¶39 Because Bodoh failed to raise the issue of selective prosecution in his petition for review, we decline to address Bodoh’s argument that he was subject to selective prosecution in violation of his constitutional right to equal protection.
By the Court.—The decision of the court of appeals is affirmed.
 All references to the Wisconsin Statutes are to the 1993-94 version unless otherwise indicated.
Wisconsin Stat. § 940.24 provides: “940.24 Injury by negligent handling of dangerous weapon, explosives or fire. Whoever causes bodily harm to another by the negligent operation or handling of a dangerous weapon, explosives or fire is guilty of a Class E felony.”
 Wisconsin Stat. § 939.22(10) provides in full:
(10) “Dangerous weapon” means any firearm, whether loaded or unloaded; any device designed as a weapon and capable of producing death or great bodily harm; any electric weapon, as defined in s. 941.295(4); or any other device or instrumentality which, in the manner it is used or intended to be used, is calculated or likely to produce death or great bodily harm.
 “Great bodily harm” is defined as “bodily injury which creates a substantial risk of death, or which causes serious permanent disfigurement, or which causes a permanent or protracted loss or impairment of the function of any bodily member or organ or other serious bodily injury.” Wis. Stat. § 939.22(14).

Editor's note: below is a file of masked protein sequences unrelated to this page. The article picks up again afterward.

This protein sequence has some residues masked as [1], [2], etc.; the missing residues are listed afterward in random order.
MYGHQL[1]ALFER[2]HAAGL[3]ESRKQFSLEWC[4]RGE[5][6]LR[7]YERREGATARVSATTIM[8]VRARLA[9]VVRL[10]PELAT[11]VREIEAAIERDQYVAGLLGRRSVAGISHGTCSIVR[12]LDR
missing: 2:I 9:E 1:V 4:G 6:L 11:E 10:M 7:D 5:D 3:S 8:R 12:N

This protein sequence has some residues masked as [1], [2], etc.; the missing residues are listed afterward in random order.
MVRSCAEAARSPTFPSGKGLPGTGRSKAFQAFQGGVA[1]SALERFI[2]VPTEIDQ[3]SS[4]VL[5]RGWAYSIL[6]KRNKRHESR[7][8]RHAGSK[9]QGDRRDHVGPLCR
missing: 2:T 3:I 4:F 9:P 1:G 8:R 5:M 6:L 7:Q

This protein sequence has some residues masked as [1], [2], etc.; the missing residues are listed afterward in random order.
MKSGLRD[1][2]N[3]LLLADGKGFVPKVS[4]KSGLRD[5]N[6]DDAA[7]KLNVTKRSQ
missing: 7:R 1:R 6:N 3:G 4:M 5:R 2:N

Wisconsin Stat. § 940.07 provides:
940.07 Homicide resulting from negligent control of vicious animal. Whoever knowing the vicious propensities of any animal intentionally allows it to go at large or keeps it without ordinary care, if such animal, while so at large or not confined, kills any human being who has taken all the precautions which the circumstances may permit to avoid such animal, is guilty of a Class C felony.
 Wisconsin Stat. § 174.02 provides in part:
174.2 Owner’s liability for damage caused by dog; penalties; court order to kill a dog. (1) Liability for injury. (a) Without notice. Subject to s. 895.045, the owner of a dog is liable for the full amount of damages caused by the dog injuring or causing injury to a person, domestic animal or property.
(b) After notice. Subject to s. 895.045, the owner of a dog is liable for 2 times the full amount of damages caused by the dog injuring or causing injury to a person, domestic animal or property if the owner was notified or knew that the dog previously injured or caused injury to a person, domestic animal or property.